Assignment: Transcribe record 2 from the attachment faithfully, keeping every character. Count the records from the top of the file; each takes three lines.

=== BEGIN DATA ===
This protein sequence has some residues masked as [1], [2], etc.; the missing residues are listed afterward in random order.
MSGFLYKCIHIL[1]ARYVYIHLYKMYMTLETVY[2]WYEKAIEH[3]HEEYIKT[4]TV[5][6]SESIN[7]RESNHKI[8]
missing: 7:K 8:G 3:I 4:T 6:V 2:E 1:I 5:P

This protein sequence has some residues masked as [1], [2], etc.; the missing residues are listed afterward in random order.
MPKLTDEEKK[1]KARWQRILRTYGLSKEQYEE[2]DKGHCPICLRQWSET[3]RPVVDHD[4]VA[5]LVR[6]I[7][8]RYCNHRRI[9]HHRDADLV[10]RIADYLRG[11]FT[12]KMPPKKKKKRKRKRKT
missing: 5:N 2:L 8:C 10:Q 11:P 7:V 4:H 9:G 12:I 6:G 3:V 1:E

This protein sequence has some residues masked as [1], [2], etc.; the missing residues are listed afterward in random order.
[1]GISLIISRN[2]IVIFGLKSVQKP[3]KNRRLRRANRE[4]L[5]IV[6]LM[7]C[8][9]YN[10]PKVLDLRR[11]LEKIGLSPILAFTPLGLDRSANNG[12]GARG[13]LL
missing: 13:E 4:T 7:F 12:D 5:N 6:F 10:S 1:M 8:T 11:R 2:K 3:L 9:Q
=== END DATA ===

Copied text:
This protein sequence has some residues masked as [1], [2], etc.; the missing residues are listed afterward in random order.
MPKLTDEEKK[1]KARWQRILRTYGLSKEQYEE[2]DKGHCPICLRQWSET[3]RPVVDHD[4]VA[5]LVR[6]I[7][8]RYCNHRRI[9]HHRDADLV[10]RIADYLRG[11]FT[12]KMPPKKKKKRKRKRKT
missing: 5:N 2:L 8:C 10:Q 11:P 7:V 4:H 9:G 12:I 6:G 3:V 1:E